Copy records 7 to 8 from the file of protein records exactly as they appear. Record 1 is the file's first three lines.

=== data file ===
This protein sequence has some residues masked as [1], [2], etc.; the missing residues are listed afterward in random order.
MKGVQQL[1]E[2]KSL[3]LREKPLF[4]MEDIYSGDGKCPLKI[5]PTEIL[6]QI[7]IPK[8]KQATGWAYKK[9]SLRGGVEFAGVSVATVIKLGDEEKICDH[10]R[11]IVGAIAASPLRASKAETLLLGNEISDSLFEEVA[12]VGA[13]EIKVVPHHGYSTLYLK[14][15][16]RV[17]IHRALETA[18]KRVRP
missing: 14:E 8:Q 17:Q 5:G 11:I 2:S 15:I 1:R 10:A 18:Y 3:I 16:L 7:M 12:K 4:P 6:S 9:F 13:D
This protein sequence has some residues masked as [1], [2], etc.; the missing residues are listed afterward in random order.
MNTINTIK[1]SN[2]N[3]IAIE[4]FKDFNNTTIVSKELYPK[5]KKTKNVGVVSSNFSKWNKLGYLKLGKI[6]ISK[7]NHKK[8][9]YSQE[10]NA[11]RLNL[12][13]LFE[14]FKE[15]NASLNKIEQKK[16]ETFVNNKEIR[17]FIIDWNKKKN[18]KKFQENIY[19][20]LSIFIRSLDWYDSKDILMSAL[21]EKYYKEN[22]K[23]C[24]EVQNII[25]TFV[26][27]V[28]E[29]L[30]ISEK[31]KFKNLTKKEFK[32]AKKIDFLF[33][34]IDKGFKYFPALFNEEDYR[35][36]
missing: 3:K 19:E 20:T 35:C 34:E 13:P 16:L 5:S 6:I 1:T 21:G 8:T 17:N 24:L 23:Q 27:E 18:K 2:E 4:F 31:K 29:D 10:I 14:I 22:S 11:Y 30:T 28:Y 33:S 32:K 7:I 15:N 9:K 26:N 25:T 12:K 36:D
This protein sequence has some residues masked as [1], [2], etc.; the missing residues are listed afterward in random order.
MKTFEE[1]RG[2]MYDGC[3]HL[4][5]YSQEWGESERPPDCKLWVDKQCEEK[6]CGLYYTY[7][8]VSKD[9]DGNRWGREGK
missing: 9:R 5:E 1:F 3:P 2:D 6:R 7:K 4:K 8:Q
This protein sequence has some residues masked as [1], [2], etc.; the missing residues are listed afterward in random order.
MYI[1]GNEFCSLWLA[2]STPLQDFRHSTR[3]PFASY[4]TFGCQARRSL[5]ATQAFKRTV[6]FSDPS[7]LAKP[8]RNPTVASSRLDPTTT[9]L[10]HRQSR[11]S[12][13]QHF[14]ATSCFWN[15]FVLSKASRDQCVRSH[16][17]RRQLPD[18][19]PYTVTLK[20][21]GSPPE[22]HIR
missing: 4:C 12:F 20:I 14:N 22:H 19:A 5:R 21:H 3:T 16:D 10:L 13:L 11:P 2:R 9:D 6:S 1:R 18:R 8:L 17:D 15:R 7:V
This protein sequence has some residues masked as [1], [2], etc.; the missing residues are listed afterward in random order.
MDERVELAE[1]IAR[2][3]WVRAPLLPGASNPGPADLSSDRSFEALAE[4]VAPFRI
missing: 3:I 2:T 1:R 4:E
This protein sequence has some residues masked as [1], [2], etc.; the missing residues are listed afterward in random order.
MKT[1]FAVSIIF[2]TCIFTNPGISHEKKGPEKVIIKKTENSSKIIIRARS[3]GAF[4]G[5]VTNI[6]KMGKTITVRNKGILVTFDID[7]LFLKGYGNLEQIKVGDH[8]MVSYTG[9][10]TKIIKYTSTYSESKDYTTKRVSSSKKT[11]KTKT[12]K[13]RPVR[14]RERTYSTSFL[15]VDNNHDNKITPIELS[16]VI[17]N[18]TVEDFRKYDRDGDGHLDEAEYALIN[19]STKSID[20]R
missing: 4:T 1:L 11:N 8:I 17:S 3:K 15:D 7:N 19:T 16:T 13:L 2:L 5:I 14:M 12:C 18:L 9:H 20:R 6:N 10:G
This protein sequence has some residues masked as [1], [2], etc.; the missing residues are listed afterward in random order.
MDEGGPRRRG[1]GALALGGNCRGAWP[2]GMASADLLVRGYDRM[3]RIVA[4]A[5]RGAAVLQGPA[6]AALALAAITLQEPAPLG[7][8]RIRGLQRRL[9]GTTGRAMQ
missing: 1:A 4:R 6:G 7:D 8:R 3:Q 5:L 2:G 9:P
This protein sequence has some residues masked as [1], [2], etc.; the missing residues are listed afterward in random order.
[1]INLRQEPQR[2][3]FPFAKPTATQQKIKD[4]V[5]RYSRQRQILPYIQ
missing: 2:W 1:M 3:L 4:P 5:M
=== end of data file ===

This protein sequence has some residues masked as [1], [2], etc.; the missing residues are listed afterward in random order.
MDEGGPRRRG[1]GALALGGNCRGAWP[2]GMASADLLVRGYDRM[3]RIVA[4]A[5]RGAAVLQGPA[6]AALALAAITLQEPAPLG[7][8]RIRGLQRRL[9]GTTGRAMQ
missing: 1:A 4:R 6:G 7:D 8:R 3:Q 5:L 2:G 9:P
This protein sequence has some residues masked as [1], [2], etc.; the missing residues are listed afterward in random order.
[1]INLRQEPQR[2][3]FPFAKPTATQQKIKD[4]V[5]RYSRQRQILPYIQ
missing: 2:W 1:M 3:L 4:P 5:M